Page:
In 2017, the Burberry Foundation teamed up with Elvis & Kresse to tackle leather waste. Their five-year partnership will see 120 tonnes of off-cuts recrafted.

Sustainable fashion needs success stories, says Susan Stevens, chief executive and founder of Made with Respect, a curated collection of handcrafted sustainable luxury brands.

“Providing full transparency and sustainability, while still making a profit is the main challenge ethical businesses face right now,” she says. “More and more brands, though, manage to find a balance and Elvis & Kresse is the perfect example.”

A social enterprise and certified B Corp, Elvis & Kresse donates half the profits from its fire-hose range to the Fire Fighters Charity.

4. Hugs & Co.: treading lightly with tyres

Marketed as the the British driving loafer, the new TS1 design from luxury footwear firm Hugs & Co. features as innovative sole made from upcycled tyre treads.

As well as providing improved durability and grip, the repurposed material requires only a fraction of the energy typically used to create new shoe soles, with production also generating just a tenth of the CO2.

Importantly, the design helps highlight the need to tackle the problem of waste tyres. In the UK alone, more than 100,000 tyres are taken off vehicles every single day, generating both serious environmental impact potential and significant material resource prospects.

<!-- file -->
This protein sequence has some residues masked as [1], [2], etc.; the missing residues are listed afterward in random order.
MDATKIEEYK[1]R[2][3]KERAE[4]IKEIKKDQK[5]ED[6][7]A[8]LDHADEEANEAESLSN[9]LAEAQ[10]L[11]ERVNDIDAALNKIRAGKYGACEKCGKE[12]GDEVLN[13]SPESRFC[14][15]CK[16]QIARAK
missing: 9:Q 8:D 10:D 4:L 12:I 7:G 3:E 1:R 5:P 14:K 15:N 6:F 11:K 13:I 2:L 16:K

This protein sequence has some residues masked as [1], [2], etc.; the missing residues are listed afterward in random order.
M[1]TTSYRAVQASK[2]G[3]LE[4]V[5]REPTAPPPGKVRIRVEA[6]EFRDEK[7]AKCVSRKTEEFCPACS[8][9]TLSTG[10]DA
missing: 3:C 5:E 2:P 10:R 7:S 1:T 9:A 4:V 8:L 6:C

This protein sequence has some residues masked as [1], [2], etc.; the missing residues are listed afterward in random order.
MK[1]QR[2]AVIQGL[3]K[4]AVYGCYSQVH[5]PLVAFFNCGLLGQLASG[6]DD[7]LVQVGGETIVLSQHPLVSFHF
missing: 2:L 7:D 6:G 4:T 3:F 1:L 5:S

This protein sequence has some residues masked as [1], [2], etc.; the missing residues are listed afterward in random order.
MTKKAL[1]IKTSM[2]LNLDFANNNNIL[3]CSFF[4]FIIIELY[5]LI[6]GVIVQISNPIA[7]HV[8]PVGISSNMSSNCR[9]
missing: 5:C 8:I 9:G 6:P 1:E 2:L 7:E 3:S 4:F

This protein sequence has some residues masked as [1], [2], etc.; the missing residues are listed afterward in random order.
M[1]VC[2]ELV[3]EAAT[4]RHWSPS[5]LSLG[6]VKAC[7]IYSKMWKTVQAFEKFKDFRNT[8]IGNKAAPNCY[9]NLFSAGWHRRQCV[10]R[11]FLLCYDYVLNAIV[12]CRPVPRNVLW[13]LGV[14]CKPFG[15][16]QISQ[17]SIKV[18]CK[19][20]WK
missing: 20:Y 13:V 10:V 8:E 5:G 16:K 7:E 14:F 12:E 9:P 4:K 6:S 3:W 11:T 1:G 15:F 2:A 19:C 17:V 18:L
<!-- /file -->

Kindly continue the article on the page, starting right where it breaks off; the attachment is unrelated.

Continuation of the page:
Opening the door to creative, commercial responses, such as the TS1, the circular economy is ushering manufacturers and makers into the next world of materials, where leftovers await rediscovery as a source of value.

It can even do so with style, says Susan Harris, technical director at Anthesis. “Finding new uses for materials we used to think of as waste can not only lower costs, but also reduce environmental impacts and inspire a beautiful industrial aesthetic,” she says.

5. Gucci: aesthetics meet ethics with upcycled waste

Sustainable luxury is a matter of balance. At Gucci, the optimal combination of aesthetics and ethics is called “equilibrium”.

Gucci is one of the world-leading fashion brands that make up the Kering Group. A pioneer in reporting on impacts, Kering produces an environmental profit and loss (EP&L).

The EP&L measures carbon emissions, water, pollution, land use and waste along the entire supply chain, with an ambitious target to shrink its footprint 40 per cent by 2025. Focused on upcycling waste, Gucci Up reused 11 tons of leather scraps in 2018 and collected 92 tons of textiles.

This is sustainability at scale and responds to mainstreaming of both corporate responsibility and consumer awareness.

According to data from Wearisma, an influencer intelligence and analytics company, 14 per cent of influencers have mentioned sustainability-related topics in 2019 so far.

These numbers are significant, Wearisma chief executive and founder Jenny Tsai concludes. She says: “Sustainability is no longer simply a ‘trending topic’; its importance is now lodged in much of the public conscience, driving how influencers relate authentically to their audiences.”